Agents Of Change Salinity In Australia

1595 words - 6 pages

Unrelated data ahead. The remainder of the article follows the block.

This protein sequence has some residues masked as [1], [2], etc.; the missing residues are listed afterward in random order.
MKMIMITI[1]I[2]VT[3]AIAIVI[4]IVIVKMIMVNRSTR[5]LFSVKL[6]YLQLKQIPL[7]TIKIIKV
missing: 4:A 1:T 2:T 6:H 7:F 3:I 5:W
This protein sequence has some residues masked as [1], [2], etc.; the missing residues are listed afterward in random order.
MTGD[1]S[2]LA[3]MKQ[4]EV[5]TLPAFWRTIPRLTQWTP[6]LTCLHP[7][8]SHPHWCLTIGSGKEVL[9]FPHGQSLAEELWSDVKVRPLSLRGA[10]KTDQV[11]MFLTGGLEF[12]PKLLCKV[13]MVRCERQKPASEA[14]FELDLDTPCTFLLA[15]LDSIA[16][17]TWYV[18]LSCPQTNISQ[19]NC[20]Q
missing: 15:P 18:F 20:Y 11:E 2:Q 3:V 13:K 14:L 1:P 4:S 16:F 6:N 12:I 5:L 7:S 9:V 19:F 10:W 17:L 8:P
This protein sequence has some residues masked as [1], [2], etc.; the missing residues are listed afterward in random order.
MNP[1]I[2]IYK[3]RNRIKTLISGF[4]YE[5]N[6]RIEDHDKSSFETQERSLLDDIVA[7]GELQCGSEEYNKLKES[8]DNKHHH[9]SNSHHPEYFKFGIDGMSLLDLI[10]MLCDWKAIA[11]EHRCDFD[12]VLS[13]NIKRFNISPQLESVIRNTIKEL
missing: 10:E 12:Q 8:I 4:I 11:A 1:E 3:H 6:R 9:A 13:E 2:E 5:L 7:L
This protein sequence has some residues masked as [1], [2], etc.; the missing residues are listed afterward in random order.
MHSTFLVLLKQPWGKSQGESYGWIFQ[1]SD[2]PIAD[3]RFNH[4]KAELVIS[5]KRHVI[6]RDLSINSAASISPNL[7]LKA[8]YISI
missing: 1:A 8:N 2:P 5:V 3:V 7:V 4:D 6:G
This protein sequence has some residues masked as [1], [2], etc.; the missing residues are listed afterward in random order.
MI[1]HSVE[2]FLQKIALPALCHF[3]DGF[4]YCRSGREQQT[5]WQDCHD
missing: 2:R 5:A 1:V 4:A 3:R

The increase in salinity is becoming one of the most significant environmental problems in Australia. It is destroying the Australian landscapes and is a serious threat to our native species and functioning ecosystems as well has having a major impact on species diversity. Although salinity occurs, to some extent, naturally in some areas, the problem is being increased by some farming practices.There are two types of soil salinity, dryland (occurring on areas of land not exposed to irrigation farming) and irrigation salinity. Both describe areas where the soil contains high levels of salt. Usually, plants and soil organisms are killed or their productivity is severely limited on salinity affected lands.What has caused the problemSalt has been accumulating underground in Australia for thousands of years and up until a few hundred years ago, it wasn’t a problem.Native Australian vegetation evolved to be salt-tolerant, with deep root systems. While the ecosystems were in balance, the salt remained underground. But after European farming methods arrived and cleared the lands of native vegetation replacing it with shallow-rooted annual crops and pastures whose roots did not penetrate as far into the ground, the system became unbalanced.The shallow root system causes excess water to leak from the root zone into the underground water systems each rainfall. The increased amount of water entering the watertables cause the level to rise, mobilizing the underground salt band and bringing the salts to the root zones or the surface, or into lakes, wetlands and rivers etc. (see pic.)Salinity can also occur when the volume of irrigation water exceeds evaporation and transpiration by plants. This increases the water draining underground causing the watertables to rise, which then carries the salts to surface bringing the same consequences as with the land clearing. Evaporation leaves these salts to accumulate on the soils surface, inhibiting vegetation growth.What is the extent of the problemSalinity is contributing to species extinctions, loss of ecosystem health and is destroying the Australian landscape.The effects of salinity include:oland degradationodamage to wildlifeoreduced species diversityoloss of water quality for stock and domestic water suppliesoreduction in the productive capacity of affected land (eg. crop yields)oproduction losses resulting in damage to economyodamage to infrastructureNot only does salinity affect an ecosystem immediately, it can also affect it indirectly, by increasing the salt levels of a freshwater stream for example. The increased saltiness of the water will have an affect on the organisms inhabiting that area by stressing their tolerance range, therefore affecting their reproductive and survival rates.The consequences of salinity are widespread throughout Australia. Dryland salinity affects more than 5 million hectares of land, mostly in southern Australia and causes $270 million in damage each year. (1). The most...

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